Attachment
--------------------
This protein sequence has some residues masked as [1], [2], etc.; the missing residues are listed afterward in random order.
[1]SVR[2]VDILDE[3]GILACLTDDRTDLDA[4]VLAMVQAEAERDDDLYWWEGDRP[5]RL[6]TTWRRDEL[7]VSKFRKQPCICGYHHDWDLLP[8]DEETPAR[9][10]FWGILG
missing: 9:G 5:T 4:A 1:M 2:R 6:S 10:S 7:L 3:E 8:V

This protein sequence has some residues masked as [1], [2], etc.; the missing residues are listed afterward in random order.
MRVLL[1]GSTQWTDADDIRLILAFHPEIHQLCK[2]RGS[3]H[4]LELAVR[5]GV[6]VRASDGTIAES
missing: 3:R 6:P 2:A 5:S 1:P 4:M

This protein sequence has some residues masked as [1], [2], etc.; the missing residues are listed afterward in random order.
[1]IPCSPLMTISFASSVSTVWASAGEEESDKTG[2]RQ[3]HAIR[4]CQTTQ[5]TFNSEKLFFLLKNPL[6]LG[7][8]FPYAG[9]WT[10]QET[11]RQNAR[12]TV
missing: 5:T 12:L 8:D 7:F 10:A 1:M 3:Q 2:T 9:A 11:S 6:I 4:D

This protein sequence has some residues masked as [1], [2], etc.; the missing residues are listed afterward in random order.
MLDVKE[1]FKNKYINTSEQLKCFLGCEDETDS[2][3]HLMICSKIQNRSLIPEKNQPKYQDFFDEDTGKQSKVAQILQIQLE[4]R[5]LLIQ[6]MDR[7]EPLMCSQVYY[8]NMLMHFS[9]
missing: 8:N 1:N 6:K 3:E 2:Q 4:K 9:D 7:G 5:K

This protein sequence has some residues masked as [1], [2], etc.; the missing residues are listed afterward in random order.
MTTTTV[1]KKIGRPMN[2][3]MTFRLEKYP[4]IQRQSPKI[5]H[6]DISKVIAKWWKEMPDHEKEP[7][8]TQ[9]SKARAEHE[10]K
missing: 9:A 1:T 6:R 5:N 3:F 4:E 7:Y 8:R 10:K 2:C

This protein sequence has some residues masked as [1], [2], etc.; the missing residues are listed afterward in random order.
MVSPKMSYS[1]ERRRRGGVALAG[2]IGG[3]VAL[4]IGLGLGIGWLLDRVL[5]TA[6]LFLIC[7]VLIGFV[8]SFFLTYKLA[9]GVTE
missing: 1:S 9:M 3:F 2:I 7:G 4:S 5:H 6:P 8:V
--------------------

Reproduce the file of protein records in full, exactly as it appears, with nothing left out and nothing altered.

This protein sequence has some residues masked as [1], [2], etc.; the missing residues are listed afterward in random order.
[1]SVR[2]VDILDE[3]GILACLTDDRTDLDA[4]VLAMVQAEAERDDDLYWWEGDRP[5]RL[6]TTWRRDEL[7]VSKFRKQPCICGYHHDWDLLP[8]DEETPAR[9][10]FWGILG
missing: 9:G 5:T 4:A 1:M 2:R 6:S 10:S 7:L 3:E 8:V

This protein sequence has some residues masked as [1], [2], etc.; the missing residues are listed afterward in random order.
MRVLL[1]GSTQWTDADDIRLILAFHPEIHQLCK[2]RGS[3]H[4]LELAVR[5]GV[6]VRASDGTIAES
missing: 3:R 6:P 2:A 5:S 1:P 4:M

This protein sequence has some residues masked as [1], [2], etc.; the missing residues are listed afterward in random order.
[1]IPCSPLMTISFASSVSTVWASAGEEESDKTG[2]RQ[3]HAIR[4]CQTTQ[5]TFNSEKLFFLLKNPL[6]LG[7][8]FPYAG[9]WT[10]QET[11]RQNAR[12]TV
missing: 5:T 12:L 8:D 7:F 10:A 1:M 3:Q 2:T 9:A 11:S 6:I 4:D

This protein sequence has some residues masked as [1], [2], etc.; the missing residues are listed afterward in random order.
MLDVKE[1]FKNKYINTSEQLKCFLGCEDETDS[2][3]HLMICSKIQNRSLIPEKNQPKYQDFFDEDTGKQSKVAQILQIQLE[4]R[5]LLIQ[6]MDR[7]EPLMCSQVYY[8]NMLMHFS[9]
missing: 8:N 1:N 6:K 3:E 2:Q 4:K 9:D 7:G 5:K

This protein sequence has some residues masked as [1], [2], etc.; the missing residues are listed afterward in random order.
MTTTTV[1]KKIGRPMN[2][3]MTFRLEKYP[4]IQRQSPKI[5]H[6]DISKVIAKWWKEMPDHEKEP[7][8]TQ[9]SKARAEHE[10]K
missing: 9:A 1:T 6:R 5:N 3:F 4:E 7:Y 8:R 10:K 2:C

This protein sequence has some residues masked as [1], [2], etc.; the missing residues are listed afterward in random order.
MVSPKMSYS[1]ERRRRGGVALAG[2]IGG[3]VAL[4]IGLGLGIGWLLDRVL[5]TA[6]LFLIC[7]VLIGFV[8]SFFLTYKLA[9]GVTE
missing: 1:S 9:M 3:F 2:I 7:G 4:S 5:H 6:P 8:V